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Astronauts, sports scholarships, the web, deforestation, and the power of unexpected connections

Here’s a delightful little story from web developer Sarah Mei, posted on Twitter. It starts out being about American university sports scholarships, but heads off in directions you’re really not going to expect.

We all assume, when we’re in school, that we’re going to have ‘a career’, that it’s going to make sense, and that we can map out roughly how it’s going to go. For some people that’s absolutely true, but for many (most?) of us, our lives take twists and turns we’d never have predicted. Some of us rather like it that way, even if we don’t have stories quite as good as this.

Tip of the hat to Elin Roberts for the link.

Jobs with the European Space Agency

The European Space Agency (ESA) describes itself as:

Europe’s gateway to space. Its mission is to shape the development of Europe’s space capability and ensure that investment in space continues to deliver benefits to the citizens of Europe and the world.

The organisation brings together 22 member states and wider partners from Bulgaria to the Ukraine, sharing financial resources and intellectual skills, allowing ESA to achieve far more than if one single European country were to go it alone. It’s a shining example of the benefits of collaboration.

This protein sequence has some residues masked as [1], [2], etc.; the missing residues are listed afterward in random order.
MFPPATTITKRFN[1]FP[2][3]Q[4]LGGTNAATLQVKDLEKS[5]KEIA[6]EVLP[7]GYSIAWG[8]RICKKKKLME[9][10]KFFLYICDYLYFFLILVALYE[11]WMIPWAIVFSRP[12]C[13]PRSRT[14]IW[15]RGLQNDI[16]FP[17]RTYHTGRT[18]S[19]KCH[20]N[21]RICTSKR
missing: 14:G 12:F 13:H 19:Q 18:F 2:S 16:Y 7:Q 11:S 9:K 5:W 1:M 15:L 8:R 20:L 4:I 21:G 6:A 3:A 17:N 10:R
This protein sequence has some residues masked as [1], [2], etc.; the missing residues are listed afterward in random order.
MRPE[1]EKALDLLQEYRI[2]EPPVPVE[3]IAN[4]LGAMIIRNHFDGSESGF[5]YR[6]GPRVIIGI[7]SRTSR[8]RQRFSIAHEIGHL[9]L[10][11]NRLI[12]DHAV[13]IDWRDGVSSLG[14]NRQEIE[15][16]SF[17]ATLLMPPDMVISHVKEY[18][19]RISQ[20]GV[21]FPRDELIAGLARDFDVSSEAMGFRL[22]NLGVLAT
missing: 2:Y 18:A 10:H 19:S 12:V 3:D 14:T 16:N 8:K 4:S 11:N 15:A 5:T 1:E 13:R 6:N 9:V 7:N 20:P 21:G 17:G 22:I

The main objectives of ESA’s programmes are to find out more about Earth, its immediate space environment, our Solar System and the Universe. It also works to develop satellite-based technologies and services, to promote European industries, and to collaborate with space organisations outside Europe.

ESA has sites in Germany, Spain, Italy, the Netherlands, Belgium and in the United Kingdom.

Could you have a future space career?

Yes of course! If you have a passion for space, build the skills and knowledge that are required and you’ll be in with a shot.

For more information and to see the types of jobs available visit the ESA Careers website. There, you’ll find information on graduate traineeship schemes, work placements for undergraduate or masters students, case studies, videos and current opportunities, so you can get a flavour of the types of jobs and more importantly the skills and qualifications you would need.

Find out More: Subscribe to the ‘vacancies announcement‘ list and receive weekly updates about job opportunities.

Teachers: share with your pupils the types of jobs available within the Space sector. You could even inspire students (of all ages) by displaying job opportunities on the board as they enter the classroom. For example, very recently ESA have recruited for:

  • Thermal Engineer
  • Medical Officer
  • Systems Engineer
  • Earth Observations Project Specialist
  • Contracts Officer
  • Component Engineer
  • Microelectronics Engineer